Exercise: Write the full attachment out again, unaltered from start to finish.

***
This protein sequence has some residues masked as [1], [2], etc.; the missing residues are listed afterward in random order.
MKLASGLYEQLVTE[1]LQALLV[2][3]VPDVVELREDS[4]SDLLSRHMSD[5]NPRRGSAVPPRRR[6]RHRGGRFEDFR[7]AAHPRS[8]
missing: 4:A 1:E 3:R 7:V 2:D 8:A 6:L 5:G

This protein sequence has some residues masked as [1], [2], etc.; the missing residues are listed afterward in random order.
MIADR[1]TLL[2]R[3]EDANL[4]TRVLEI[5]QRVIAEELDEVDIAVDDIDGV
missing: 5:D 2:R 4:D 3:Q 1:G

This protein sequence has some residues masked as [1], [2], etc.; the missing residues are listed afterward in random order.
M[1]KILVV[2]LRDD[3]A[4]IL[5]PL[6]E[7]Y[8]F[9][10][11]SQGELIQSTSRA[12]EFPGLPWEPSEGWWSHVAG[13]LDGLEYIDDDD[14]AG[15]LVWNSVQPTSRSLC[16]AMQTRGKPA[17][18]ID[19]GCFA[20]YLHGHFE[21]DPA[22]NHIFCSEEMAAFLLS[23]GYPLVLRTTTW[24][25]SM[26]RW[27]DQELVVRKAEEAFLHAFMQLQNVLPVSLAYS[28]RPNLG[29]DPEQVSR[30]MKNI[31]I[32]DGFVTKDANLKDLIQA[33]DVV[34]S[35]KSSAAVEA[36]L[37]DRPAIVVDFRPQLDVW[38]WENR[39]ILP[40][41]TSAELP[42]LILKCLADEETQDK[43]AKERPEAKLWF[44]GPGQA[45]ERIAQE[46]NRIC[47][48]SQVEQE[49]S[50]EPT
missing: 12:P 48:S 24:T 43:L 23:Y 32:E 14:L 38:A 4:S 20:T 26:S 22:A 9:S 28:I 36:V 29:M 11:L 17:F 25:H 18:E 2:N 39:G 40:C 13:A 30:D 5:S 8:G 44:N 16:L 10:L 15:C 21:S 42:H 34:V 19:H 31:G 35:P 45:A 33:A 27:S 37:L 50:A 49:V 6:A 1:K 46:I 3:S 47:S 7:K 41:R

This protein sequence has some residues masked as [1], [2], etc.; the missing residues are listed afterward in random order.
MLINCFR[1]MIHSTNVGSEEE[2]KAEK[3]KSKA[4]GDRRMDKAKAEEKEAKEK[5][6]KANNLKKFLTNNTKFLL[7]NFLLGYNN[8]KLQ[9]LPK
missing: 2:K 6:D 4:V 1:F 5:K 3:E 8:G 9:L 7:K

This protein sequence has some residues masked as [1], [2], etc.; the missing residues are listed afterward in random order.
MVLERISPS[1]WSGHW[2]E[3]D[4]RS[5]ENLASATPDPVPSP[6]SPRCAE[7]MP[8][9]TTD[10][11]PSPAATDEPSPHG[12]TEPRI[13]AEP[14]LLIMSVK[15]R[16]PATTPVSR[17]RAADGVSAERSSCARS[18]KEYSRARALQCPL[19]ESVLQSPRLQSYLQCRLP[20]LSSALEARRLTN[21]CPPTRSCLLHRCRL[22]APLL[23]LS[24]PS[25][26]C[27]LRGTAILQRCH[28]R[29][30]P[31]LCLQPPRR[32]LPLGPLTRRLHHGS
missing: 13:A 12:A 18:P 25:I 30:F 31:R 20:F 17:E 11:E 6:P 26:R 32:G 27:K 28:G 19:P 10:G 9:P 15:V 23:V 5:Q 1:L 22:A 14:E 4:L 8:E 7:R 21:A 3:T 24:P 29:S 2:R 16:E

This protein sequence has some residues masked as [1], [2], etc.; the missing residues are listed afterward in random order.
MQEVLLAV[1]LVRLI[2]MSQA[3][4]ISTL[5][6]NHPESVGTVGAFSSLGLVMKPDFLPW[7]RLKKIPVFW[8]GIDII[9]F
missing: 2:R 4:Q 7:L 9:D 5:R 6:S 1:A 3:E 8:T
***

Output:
This protein sequence has some residues masked as [1], [2], etc.; the missing residues are listed afterward in random order.
MKLASGLYEQLVTE[1]LQALLV[2][3]VPDVVELREDS[4]SDLLSRHMSD[5]NPRRGSAVPPRRR[6]RHRGGRFEDFR[7]AAHPRS[8]
missing: 4:A 1:E 3:R 7:V 2:D 8:A 6:L 5:G

This protein sequence has some residues masked as [1], [2], etc.; the missing residues are listed afterward in random order.
MIADR[1]TLL[2]R[3]EDANL[4]TRVLEI[5]QRVIAEELDEVDIAVDDIDGV
missing: 5:D 2:R 4:D 3:Q 1:G

This protein sequence has some residues masked as [1], [2], etc.; the missing residues are listed afterward in random order.
M[1]KILVV[2]LRDD[3]A[4]IL[5]PL[6]E[7]Y[8]F[9][10][11]SQGELIQSTSRA[12]EFPGLPWEPSEGWWSHVAG[13]LDGLEYIDDDD[14]AG[15]LVWNSVQPTSRSLC[16]AMQTRGKPA[17][18]ID[19]GCFA[20]YLHGHFE[21]DPA[22]NHIFCSEEMAAFLLS[23]GYPLVLRTTTW[24][25]SM[26]RW[27]DQELVVRKAEEAFLHAFMQLQNVLPVSLAYS[28]RPNLG[29]DPEQVSR[30]MKNI[31]I[32]DGFVTKDANLKDLIQA[33]DVV[34]S[35]KSSAAVEA[36]L[37]DRPAIVVDFRPQLDVW[38]WENR[39]ILP[40][41]TSAELP[42]LILKCLADEETQDK[43]AKERPEAKLWF[44]GPGQA[45]ERIAQE[46]NRIC[47][48]SQVEQE[49]S[50]EPT
missing: 12:P 48:S 24:T 43:L 23:Y 32:E 14:L 38:A 4:S 20:T 26:S 22:A 9:S 28:I 36:V 29:M 11:L 17:F 25:H 18:E 2:N 39:G 40:C 13:A 30:D 5:S 8:G 44:N 16:L 10:L 15:C 21:S 42:H 34:V 19:H 31:G 35:P 45:A 33:A 27:S 37:L 50:A 49:V 6:A 1:K 46:I 3:S 47:S 7:K 41:R

This protein sequence has some residues masked as [1], [2], etc.; the missing residues are listed afterward in random order.
MLINCFR[1]MIHSTNVGSEEE[2]KAEK[3]KSKA[4]GDRRMDKAKAEEKEAKEK[5][6]KANNLKKFLTNNTKFLL[7]NFLLGYNN[8]KLQ[9]LPK
missing: 2:K 6:D 4:V 1:F 5:K 3:E 8:G 9:L 7:K

This protein sequence has some residues masked as [1], [2], etc.; the missing residues are listed afterward in random order.
MVLERISPS[1]WSGHW[2]E[3]D[4]RS[5]ENLASATPDPVPSP[6]SPRCAE[7]MP[8][9]TTD[10][11]PSPAATDEPSPHG[12]TEPRI[13]AEP[14]LLIMSVK[15]R[16]PATTPVSR[17]RAADGVSAERSSCARS[18]KEYSRARALQCPL[19]ESVLQSPRLQSYLQCRLP[20]LSSALEARRLTN[21]CPPTRSCLLHRCRL[22]APLL[23]LS[24]PS[25][26]C[27]LRGTAILQRCH[28]R[29][30]P[31]LCLQPPRR[32]LPLGPLTRRLHHGS
missing: 13:A 12:A 18:P 25:I 30:F 31:R 20:F 17:E 11:E 6:P 26:R 32:G 27:K 28:G 19:P 10:G 9:P 15:V 23:V 5:Q 1:L 22:A 14:E 4:L 8:E 7:R 21:A 3:T 24:P 29:S 2:R 16:E

This protein sequence has some residues masked as [1], [2], etc.; the missing residues are listed afterward in random order.
MQEVLLAV[1]LVRLI[2]MSQA[3][4]ISTL[5][6]NHPESVGTVGAFSSLGLVMKPDFLPW[7]RLKKIPVFW[8]GIDII[9]F
missing: 2:R 4:Q 7:L 9:D 5:R 6:S 1:A 3:E 8:T